Antioxidants serve as a powerful first line of defense against oxidative damage from aging, stress, and inflammation. Moreover, antioxidants appear to contain cancer-fighting properties and to support the immune system (among many other benefits). The ones included in this graphic are considered some of the most important. Though many, many foods contain these valuable antioxidants, we’ve listed a few of the most potent and popular choices for each class of antioxidants.
A major study (17 years, 10,000 participants) finds that a busy lifestyle in which sleep is sacrificed is directly linked to increased disease risk across the board but especially heart disease, even when accounting for other risk factors such as smoking and obesity. Perhaps most astounding – to me, anyway – is that fully 40% of Americans get less than five hours of sleep, on average, per night. Between work and the kids, my wife and I don’t always get the luxury of 7 or 8 hours, and I know it’s the same for many of you.
Here they are: perhaps the most nutritionally potent, anti-aging, bang-for-your-buck super foods nature has to offer, as recommended by Mark. If you can shoot for getting these power foods into your diet on a weekly basis, you’ll be doing very well indeed. Bookmark the list or print it out and keep it on the fridge. There are dozens more powerful foods, of course, so be sure to add your favorite recommendations in the comments at the bottom of the post!
One thing is certain in the field of health: what is common wisdom today can easily become “misapplied science” tomorrow. What’s “in” this year may be “out” next year. Often it’s hard to arrive at the right answer.
For example: Oily fish is good for you because the Omega-3′s are so healthy, but oily fish is bad because it can be contaminated with heavy metals, but oily fish is good because recent tests prove it’s not actually very contaminated, but oily fish is bad because the fishing industry paid for those tests…you get my point.
The Fats vs. Carbs argument is another. So when a reader recently asked about regular fasting as a means of maintaining good health, I had to re-evaluate my point of view slightly. What I found surprised me and convinced me to add a new twist to my ongoing health-and-anti-aging regimen. It’s called Intermittent Fasting – or IF.
At your recommendation, we’ve added a few more excellent blogs to the blogroll. Be sure to check out the updated list.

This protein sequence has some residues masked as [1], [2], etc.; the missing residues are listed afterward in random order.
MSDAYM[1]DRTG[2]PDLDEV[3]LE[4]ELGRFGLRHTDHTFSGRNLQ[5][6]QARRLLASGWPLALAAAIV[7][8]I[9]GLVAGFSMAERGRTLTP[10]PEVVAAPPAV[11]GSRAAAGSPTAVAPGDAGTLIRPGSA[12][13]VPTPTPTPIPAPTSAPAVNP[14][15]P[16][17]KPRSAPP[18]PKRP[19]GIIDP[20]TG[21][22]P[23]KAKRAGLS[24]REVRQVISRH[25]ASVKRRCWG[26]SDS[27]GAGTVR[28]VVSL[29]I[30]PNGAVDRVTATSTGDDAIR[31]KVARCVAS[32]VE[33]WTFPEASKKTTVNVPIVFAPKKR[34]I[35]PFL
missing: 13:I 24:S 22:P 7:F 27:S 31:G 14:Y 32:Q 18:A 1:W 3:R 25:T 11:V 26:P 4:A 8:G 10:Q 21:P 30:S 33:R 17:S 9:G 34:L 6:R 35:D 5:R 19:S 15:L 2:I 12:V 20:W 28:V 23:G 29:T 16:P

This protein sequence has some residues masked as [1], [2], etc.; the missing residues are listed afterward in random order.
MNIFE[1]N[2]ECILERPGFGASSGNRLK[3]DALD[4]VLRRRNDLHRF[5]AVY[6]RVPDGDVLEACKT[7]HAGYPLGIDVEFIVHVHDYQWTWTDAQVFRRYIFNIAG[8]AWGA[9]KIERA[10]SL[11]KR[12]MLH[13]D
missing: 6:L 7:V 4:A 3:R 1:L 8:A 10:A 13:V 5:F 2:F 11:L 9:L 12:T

Thanks to all of you who have participated in the fruit bowl submissions. We have several highly-edible produce pictures from you so far. (They sure look a lot better than mine. I am clearly camera-challenged. I’m waiting for the drug to fix this condition.) Next week we’ll be sharing them, so if you’d still like to participate, send those pics in! Just think: your fruit bowl could be famous! Contain your excitement, people.
Mark’s published some excellent and controversial (but of course) posts on fitness and sports around the web. For all you runners, ex-runners and fitness freaks, here’s a sampling, complete with teasers:
“There are three main points I want to make here: first, that it is impossible to fairly police and adjudicate drugs in sport; second, that the notion of a “level playing field” is a farce and, finally, that the performance requirements set by the federations at the elite level of sport almost demand access to certain “banned substances” in order to assure the health and vitality of the athlete throughout his or her career and – more importantly – into his or her life after competition.”
“Since many people seem to think that athletes are almost by definition healthy, I thought I might develop that idea a bit further…
Please don’t misconstrue what I say here as advocating any sort abstinence from sports or from training. On the contrary, I believe sports of all types can play a huge role in personal development, self-awareness and self-image, and may even help mold long-lost community life-skills like sharing, mutual cooperation and loss acceptance. I will make a case that sports and other non-group recreational exercise activities can contribute greatly to health, longevity and the quality of life. But, as with all things in life, moderation seems to be the key.
I first became aware of the distinction between “fitness” and “health” when I was competing as a marathoner…”
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